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Animacy, Inverse Systems and Word Order

From:David Peterson <thatbluecat@...>
Date:Monday, November 3, 2003, 6:47
I'm toying with a new language that has animacy as well as an inverse system.
  I have a couple of questions about natural languages with inverse systems
(i.e., what's attested, what's not).

First: Do languages with animacy and inverse systems ever have noun cases?

Second, assume the following:

1.) togo = man
2.) luka = wolf
3.) mata = see
4.) -s = inverse
5.) Humans are considered to be of higher animacy than animals.
6.) Verb-final word order.

According to the above system, both /togo luka mata/ and /luka togo mata/
would mean "The man sees the wolf."

However, let's say a language has preferred SOV word order.   Would this mean
that you would never see /luka togo mata/?   Or are there systems where the
noun with higher animacy must *necessarily* precede/follow the noun with lesser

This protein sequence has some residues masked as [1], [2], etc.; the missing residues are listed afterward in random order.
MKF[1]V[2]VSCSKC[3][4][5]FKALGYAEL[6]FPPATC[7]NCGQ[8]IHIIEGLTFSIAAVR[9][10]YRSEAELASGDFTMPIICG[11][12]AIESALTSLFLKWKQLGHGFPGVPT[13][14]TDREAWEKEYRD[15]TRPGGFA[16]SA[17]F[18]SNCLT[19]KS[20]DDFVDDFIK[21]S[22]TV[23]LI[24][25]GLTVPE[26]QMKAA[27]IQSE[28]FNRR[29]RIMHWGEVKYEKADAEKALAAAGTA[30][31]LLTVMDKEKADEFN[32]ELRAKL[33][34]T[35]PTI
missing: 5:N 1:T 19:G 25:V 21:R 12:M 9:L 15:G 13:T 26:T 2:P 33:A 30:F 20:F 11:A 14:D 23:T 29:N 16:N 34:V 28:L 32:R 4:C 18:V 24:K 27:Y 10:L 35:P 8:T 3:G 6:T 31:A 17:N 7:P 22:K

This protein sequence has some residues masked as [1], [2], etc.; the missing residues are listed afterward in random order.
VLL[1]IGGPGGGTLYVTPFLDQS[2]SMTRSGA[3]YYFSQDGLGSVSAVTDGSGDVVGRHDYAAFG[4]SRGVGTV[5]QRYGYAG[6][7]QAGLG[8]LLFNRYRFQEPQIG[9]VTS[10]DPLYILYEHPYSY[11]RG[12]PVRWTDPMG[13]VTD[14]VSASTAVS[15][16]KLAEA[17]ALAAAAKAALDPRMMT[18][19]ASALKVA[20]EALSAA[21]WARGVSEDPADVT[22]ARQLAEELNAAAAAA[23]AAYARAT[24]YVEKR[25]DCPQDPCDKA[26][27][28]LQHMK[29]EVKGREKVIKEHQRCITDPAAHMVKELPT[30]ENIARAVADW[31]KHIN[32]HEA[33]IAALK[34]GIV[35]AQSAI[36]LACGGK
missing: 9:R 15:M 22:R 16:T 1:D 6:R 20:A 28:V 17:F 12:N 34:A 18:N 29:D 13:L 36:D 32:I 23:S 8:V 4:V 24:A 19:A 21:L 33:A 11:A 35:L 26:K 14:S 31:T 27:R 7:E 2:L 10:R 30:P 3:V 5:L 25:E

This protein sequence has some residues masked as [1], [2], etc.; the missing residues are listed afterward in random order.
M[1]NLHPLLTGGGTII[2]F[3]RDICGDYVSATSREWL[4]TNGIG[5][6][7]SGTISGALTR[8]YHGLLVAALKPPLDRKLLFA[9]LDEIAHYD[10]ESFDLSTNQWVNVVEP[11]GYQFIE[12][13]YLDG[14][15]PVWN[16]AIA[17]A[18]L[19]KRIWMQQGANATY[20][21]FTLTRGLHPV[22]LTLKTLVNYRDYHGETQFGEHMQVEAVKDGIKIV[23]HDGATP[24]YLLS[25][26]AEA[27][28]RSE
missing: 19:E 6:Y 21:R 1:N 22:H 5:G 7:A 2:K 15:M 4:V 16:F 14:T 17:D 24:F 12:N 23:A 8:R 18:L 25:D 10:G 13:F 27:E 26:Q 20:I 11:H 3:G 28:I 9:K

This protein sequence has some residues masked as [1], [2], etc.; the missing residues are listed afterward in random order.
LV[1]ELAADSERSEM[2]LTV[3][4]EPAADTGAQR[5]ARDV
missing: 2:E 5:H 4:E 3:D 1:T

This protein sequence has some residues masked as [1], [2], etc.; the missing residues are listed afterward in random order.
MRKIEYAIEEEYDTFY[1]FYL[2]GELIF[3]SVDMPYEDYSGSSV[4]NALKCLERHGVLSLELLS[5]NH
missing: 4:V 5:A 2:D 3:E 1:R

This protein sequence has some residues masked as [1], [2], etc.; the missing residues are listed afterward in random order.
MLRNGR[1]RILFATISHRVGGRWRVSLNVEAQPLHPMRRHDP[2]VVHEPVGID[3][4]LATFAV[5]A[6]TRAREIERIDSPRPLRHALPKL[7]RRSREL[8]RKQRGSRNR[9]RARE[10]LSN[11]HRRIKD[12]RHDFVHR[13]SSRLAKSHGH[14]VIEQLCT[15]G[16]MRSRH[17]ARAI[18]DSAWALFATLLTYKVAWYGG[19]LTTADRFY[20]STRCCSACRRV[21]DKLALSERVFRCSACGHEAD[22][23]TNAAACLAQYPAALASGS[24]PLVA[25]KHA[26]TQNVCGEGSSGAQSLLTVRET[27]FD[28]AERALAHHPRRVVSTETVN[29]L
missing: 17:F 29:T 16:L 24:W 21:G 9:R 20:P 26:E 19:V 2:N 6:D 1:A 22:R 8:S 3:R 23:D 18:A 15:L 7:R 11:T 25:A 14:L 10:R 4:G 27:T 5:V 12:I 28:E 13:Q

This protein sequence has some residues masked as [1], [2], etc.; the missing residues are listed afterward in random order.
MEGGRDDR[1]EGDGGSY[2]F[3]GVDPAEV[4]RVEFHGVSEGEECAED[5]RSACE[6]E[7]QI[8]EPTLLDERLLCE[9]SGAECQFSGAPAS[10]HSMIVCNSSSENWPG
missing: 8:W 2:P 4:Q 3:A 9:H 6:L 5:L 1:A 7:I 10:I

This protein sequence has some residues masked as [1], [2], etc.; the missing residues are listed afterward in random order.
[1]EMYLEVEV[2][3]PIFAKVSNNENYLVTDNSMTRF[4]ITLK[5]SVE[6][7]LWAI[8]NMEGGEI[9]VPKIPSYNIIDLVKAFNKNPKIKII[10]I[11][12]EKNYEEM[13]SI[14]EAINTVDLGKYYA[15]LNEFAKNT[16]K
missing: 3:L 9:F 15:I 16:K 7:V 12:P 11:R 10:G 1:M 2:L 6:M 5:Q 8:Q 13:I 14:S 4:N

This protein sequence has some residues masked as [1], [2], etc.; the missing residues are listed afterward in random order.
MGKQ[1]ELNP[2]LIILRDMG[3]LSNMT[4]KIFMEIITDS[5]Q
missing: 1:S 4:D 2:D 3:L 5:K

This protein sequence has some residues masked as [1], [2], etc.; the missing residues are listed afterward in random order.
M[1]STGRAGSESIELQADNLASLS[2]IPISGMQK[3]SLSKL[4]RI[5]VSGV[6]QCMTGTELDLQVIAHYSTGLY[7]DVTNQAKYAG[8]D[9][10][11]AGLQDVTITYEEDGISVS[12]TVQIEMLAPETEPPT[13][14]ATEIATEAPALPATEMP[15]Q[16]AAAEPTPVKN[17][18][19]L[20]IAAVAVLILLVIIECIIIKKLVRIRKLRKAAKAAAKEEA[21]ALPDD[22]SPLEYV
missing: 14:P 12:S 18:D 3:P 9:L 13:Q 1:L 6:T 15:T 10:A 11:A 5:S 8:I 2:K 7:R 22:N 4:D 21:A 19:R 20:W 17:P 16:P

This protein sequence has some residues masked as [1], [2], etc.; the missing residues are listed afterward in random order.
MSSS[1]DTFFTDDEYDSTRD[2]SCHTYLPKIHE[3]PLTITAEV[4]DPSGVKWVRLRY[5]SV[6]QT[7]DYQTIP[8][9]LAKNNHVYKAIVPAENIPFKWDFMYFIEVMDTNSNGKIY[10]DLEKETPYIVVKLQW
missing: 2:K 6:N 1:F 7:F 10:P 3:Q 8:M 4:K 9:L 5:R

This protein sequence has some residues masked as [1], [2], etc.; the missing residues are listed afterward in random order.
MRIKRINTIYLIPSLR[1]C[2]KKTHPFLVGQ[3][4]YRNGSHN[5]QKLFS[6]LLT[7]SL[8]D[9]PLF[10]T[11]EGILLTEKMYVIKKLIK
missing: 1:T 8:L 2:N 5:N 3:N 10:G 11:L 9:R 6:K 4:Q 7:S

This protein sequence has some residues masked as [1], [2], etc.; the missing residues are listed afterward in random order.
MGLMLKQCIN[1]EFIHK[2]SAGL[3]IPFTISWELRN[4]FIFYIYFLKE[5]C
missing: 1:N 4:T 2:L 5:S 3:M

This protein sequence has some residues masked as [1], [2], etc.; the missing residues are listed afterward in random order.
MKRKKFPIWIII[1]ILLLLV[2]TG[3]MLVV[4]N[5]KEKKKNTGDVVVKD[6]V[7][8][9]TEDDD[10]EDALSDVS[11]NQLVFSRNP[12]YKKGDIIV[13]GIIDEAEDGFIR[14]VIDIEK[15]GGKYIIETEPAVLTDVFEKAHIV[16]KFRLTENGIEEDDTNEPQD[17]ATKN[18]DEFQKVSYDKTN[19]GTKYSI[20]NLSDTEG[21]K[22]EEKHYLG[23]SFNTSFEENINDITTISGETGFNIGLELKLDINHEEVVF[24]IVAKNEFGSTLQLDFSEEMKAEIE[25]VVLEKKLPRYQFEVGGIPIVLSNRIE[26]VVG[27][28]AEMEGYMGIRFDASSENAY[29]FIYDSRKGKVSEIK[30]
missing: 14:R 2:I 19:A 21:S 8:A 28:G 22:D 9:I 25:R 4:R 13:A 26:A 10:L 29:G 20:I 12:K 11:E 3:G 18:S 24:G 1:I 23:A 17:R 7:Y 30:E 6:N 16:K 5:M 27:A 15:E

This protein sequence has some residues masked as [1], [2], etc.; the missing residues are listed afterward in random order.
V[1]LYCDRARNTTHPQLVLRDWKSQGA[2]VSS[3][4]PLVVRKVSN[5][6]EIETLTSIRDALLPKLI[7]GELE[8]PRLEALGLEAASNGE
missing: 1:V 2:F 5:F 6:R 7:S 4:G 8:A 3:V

animacy, making one of the two word orders impossible?   And, if this is so,
let's say that you'd have:

togo luka mata = The man sees the wolf.
*luka togo mata = The man sees the wolf.

When you got an inverse marker in there, would the rules conflict--the ruler
that the noun of higher animacy must come first, and the rule that states
mandatory word order:

?togo luka matas = The wolf sees the man.
?luka togo matas = The wolf sees the man.

I don't really know much about animacy/inverse systems, so I was wondering.
Also, does having case obviate the need for an inverse system?

Thanks in advance!



JS Bangs <jaspax@...>
Paul Bennett <paul-bennett@...>